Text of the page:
Formula One returns to the Austrian mountains for the first time since 2003. The track layout of the circuit near Spielberg is still the same as 11 years ago, but all the rest has been dramatically changed and upgraded.
The Austrian Grand Prix has inextricable links to Styria, located in the south east of the country. Zeltweg Airfield staged the inaugural race in 1964, with the magnificent Osterreichring becoming its permanent home from 1970 amidst the growing popularity of Austrian Jochen Rindt. There were many memorable moments during the race’s 18-year spell at the ’Ring – most notably Vittorio Brambilla crossing the line backwards to win in 1975, and Elio de Angelis beating Keke Rosberg by just 0.050s in ’82.
The track gradually fell into disrepair until Austrian telecom company A1 provided the funds to redevelop the venue, appointing Hermann Tilke to shorten and redesign the circuit, eventually bringing Formula One racing back to Austria in 1997. It would continue to host Grands Prix for the next six years, before again being dropped from the calendar after the 2003 event.
From a technical point of view, the Red Bull Ring is similar to the Circuit Gilles Villeneuve in Montreal, albeit slightly less extreme. Fuel consumption is expected to be hard, but manageable; brake wear will be high, but the four long straights will aid cooling, and high top speeds will once again be crucial to success.
A reasonable level of front wing will need to be carried to help reduce understeer in the long med/high speed corners turn 5 and 6.
Simulations show that the rear wing level will be similar to that of Bahrain/Malaysia. A little more than was used in Montreal
A little bit of everything is needed from the suspension, good traction from turns 2 and 3, a responsive car for turns 5 and 6. In the past the cars could run extensively over the kerbs – we will need to asses any changes and adjust settings accordingly.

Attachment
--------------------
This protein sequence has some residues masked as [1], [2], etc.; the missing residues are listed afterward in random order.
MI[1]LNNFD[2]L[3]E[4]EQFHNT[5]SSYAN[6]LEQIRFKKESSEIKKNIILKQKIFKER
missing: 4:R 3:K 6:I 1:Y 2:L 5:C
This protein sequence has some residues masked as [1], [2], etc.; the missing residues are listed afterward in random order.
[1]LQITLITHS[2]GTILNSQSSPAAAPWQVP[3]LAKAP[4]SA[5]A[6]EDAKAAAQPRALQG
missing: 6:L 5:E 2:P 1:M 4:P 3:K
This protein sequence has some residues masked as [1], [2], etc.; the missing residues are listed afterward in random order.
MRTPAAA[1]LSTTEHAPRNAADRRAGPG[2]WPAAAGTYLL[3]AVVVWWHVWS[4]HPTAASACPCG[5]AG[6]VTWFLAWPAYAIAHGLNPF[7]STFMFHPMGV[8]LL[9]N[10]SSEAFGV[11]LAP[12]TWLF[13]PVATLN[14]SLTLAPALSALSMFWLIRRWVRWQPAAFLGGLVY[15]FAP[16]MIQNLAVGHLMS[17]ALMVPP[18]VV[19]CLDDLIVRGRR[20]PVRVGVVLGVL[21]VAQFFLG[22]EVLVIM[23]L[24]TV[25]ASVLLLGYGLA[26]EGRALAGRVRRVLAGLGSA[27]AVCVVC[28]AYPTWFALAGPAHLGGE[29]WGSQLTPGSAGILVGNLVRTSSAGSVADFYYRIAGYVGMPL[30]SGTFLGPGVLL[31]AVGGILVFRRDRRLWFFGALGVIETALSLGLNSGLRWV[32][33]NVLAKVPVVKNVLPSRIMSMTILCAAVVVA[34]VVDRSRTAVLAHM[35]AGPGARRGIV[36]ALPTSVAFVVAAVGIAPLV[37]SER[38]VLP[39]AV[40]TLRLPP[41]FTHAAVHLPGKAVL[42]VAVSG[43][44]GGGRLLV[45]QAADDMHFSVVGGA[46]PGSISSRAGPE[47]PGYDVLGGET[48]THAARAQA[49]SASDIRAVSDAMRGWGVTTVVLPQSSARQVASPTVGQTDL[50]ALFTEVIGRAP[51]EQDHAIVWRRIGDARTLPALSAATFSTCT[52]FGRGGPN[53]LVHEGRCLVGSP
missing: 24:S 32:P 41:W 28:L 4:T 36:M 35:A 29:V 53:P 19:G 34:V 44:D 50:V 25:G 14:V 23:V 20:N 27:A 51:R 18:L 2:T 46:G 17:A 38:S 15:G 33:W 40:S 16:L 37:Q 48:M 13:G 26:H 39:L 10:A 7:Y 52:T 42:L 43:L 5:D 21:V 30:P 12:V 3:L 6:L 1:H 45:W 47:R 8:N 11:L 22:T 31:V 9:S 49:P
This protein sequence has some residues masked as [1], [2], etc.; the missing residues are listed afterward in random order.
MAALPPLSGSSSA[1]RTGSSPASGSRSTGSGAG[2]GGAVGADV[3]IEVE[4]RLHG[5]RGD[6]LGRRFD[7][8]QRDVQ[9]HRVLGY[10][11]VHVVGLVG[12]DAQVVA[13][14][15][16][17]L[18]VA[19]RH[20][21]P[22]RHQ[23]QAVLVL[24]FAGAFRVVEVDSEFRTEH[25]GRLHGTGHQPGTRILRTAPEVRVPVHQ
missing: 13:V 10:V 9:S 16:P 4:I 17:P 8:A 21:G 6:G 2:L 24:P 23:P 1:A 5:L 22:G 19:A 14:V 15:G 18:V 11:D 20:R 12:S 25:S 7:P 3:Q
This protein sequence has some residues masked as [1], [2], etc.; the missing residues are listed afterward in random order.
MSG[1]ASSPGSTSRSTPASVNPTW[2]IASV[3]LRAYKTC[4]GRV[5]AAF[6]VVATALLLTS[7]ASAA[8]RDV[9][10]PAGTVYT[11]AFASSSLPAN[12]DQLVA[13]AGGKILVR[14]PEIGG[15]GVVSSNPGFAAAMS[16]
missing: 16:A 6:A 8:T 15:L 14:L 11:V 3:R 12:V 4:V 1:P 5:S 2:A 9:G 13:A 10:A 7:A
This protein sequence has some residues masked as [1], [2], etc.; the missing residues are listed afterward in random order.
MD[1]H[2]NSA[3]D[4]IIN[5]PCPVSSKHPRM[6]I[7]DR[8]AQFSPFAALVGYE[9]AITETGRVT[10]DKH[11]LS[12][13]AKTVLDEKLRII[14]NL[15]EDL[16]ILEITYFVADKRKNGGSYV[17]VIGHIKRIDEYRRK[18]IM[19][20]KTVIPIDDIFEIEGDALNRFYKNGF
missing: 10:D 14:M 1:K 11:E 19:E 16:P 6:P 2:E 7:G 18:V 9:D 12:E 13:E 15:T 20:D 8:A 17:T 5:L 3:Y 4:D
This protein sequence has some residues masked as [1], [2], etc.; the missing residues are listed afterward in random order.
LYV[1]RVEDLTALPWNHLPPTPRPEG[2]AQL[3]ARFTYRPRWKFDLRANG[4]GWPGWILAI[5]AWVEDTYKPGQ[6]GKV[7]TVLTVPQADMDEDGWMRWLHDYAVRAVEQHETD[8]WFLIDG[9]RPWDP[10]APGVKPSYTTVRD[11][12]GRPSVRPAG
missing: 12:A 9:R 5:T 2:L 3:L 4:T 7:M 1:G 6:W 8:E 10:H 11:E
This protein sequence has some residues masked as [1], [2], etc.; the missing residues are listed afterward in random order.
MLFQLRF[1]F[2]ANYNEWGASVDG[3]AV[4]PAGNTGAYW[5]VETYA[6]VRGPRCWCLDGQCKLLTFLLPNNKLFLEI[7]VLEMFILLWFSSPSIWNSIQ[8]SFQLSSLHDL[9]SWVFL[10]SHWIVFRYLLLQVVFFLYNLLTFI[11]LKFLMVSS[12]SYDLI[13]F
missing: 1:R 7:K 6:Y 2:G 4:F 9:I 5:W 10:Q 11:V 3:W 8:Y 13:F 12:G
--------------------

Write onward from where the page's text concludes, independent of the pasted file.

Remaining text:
First 3 corners are preceded by long straights and we can expect speeds well in excess of 300kph before braking down to these slowish corners which will give the brakes quite a workout. However the rest of the lap is medium to high speed corners with light braking requirements. Overall it’s quite an easy track for the brakes.
Once more it will be the yellow soft and red super soft combination of tyres from Pirelli’s range. Not too many sustained high-speed corners to stress or overload the rubber. The asphalt is also generally very smooth in Spielberg, having been extensively renewed recently. This means that the cars will slide more, especially at the start of the weekend, and this can cause graining if not kept under control.
The Spielberg circuit may look simple but there are a number of challenging points for power units. The high altitude will cause the turbo to spin at a much higher rate to compensate for the low ambient pressure, while the four straights will mean the ICE runs at full throttle for a high percentage of the lap. These long periods of open throttle require the MGU-H to recover and deliver lots of energy to the ICE to minimize lap time. Likewise the MGU-K will be expected to feed the ICE to deliver extra power, although the low number of braking points will make it difficult to recover significant energy under braking.
Quick factsNumber of corners: 10 (3 left, 7 right)
Distance from pole to Turn 1 apex: 185 m
Braking events: 7 (3 heavy)
Pit lane length under speed limit control: Unknown
Pit lane time at 80 km/h: Unknown
Tyre energy: Low
Brake energy: Average
Fuel consumption: High. Nearly 60 per cent of the lap is expected to be spent on full throttle, and there’s lots of acceleration from slow-speed corners